Planetary science: Enceladus' hot springs

@article{Tobie2015PlanetarySE,
  title={Planetary science: Enceladus' hot springs},
  author={Gabriel Tobie},
  journal={Nature},
  year={2015},
  volume={519},
  pages={162-163}
}
  • G. Tobie
  • Published 12 March 2015
  • Geology, Physics
  • Nature
The detection of silicon-rich particles originating from Saturn's moon Enceladus suggests that water–rock interactions are currently occurring inside it — the first evidence of ongoing hydrothermal activity beyond Earth. See Letter p.207 Hsiang-Wen Hsu et al. have analysed the silicon-rich, nanometre-sized dust stream particles in the Saturnian system using the Cosmic Dust Analyser (CDA) onboard the Cassini spacecraft. With the help of experiments and modelling, the particles are interpreted… 
Low-mass nitrogen-, oxygen-bearing, and aromatic compounds in Enceladean ice grains
Saturn’s moon Enceladus is erupting a plume of gas and ice grains from its south pole. Linked directly to the moon’s subsurface global ocean, plume material travels through cracks in the icy crust
The pH of Enceladus’ ocean
Key Technologies and Instrumentation for Subsurface Exploration of Ocean Worlds
In this chapter, the key technologies and the instrumentation required for the subsurface exploration of ocean worlds are discussed. The focus is laid on Jupiter’s moon Europa and Saturn’s moon
3D Printed Minerals as Astrobiology Analogs of Hydrothermal Vent Chimneys.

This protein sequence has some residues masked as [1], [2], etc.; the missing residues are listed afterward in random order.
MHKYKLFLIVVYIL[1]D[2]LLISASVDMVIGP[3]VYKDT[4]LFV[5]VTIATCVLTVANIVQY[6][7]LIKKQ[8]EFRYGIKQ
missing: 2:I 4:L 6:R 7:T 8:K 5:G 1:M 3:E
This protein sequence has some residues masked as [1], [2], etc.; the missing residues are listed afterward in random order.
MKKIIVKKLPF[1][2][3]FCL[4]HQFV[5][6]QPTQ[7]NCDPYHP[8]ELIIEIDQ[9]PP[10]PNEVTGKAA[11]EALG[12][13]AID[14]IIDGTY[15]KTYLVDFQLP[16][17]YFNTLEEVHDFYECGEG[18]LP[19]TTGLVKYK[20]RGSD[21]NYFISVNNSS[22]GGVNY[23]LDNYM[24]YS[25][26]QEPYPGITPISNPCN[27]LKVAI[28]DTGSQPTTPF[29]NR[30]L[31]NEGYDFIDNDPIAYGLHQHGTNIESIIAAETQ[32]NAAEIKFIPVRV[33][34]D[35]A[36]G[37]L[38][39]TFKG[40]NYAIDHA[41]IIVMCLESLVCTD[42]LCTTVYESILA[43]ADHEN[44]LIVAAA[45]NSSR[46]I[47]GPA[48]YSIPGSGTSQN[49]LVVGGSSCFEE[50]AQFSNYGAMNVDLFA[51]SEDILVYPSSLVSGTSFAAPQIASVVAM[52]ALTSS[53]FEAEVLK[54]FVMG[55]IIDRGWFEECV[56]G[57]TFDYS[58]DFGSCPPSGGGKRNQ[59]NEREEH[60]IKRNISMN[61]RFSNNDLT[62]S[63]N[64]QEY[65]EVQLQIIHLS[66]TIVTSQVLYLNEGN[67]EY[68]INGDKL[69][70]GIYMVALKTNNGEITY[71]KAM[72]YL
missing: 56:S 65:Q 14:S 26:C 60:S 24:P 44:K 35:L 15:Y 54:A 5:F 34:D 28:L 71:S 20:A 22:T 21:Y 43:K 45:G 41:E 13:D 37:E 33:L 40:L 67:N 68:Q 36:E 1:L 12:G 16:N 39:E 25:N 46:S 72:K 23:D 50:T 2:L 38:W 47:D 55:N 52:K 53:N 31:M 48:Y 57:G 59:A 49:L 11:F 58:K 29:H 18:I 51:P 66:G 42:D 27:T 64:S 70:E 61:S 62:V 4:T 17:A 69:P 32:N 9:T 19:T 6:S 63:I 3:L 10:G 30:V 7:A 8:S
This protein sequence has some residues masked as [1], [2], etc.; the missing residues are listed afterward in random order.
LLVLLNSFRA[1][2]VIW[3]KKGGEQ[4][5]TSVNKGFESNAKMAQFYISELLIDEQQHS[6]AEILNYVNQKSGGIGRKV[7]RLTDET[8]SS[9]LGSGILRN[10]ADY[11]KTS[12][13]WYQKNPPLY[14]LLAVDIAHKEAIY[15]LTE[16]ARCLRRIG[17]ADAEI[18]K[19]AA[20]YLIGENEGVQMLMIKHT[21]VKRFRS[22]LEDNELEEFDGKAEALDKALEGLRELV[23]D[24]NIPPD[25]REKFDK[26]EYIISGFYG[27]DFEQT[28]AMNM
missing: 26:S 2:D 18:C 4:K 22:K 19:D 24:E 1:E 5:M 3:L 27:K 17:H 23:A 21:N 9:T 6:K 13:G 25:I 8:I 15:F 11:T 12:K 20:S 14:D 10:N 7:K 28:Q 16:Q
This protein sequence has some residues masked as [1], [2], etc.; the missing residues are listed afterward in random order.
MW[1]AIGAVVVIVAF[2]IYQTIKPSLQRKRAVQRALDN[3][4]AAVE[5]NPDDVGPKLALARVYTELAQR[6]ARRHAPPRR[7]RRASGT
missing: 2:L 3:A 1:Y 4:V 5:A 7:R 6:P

TLDR
The results from these efforts to reconstruct a simplified chimney structure directly out of mineral powder using binder jet additive manufacturing suggest that the 3D printing technique may be a valuable tool for future astrobiology research on hydrothermal vent precipitates.
Analogue spectra for impact ionization mass spectra of water ice grains obtained at different impact speeds in space.
TLDR
It is shown that the analogue experiment can reproduce impact ionization mass spectra of ice grains obtained over a wide range of impact speeds, aiding the quantitative analyses ofmass spectra from space.

References

SHOWING 1-10 OF 10 REFERENCES
Ongoing hydrothermal activities within Enceladus
TLDR
Analysis of silicon-rich, nanometre-sized dust particles (so-called stream particles) that stand out from the water-ice-dominated objects characteristic of Saturn indicate ongoing high-temperature (>90 °C) hydrothermal reactions associated with global-scale geothermal activity that quickly transports hydroThermal products from the ocean floor at a depth of at least 40 kilometres up to the plume of Enceladus.
Composition of Saturnian Stream Particles
TLDR
During Cassini's approach to Saturn, the Cosmic Dust Analyser discovered streams of tiny high-velocity dust particles escaping from the saturnian system, which implies that the particles are impurities from the icy ring material rather than the ice particles themselves.
A salt-water reservoir as the source of a compositionally stratified plume on Enceladus
TLDR
Whereas previous Cassini observations were compatible with a variety of plume formation mechanisms, these data eliminate or severely constrain non-liquid models and strongly imply that a salt-water reservoir with a large evaporating surface provides nearly all of the matter in the plume.
Follow the plume: the habitability of Enceladus.
TLDR
The science goals that would motivate an Enceladus mission are more advanced than for any other Solar System body, and the goals of such a mission must go beyond further geophysical characterization, extending to the search for biomolecular evidence of life in the organic-rich plume.
An off-axis hydrothermal vent field near the Mid-Atlantic Ridge at 30° N
Evidence is growing that hydrothermal venting occurs not only along mid-ocean ridges but also on old regions of the oceanic crust away from spreading centres. Here we report the discovery of an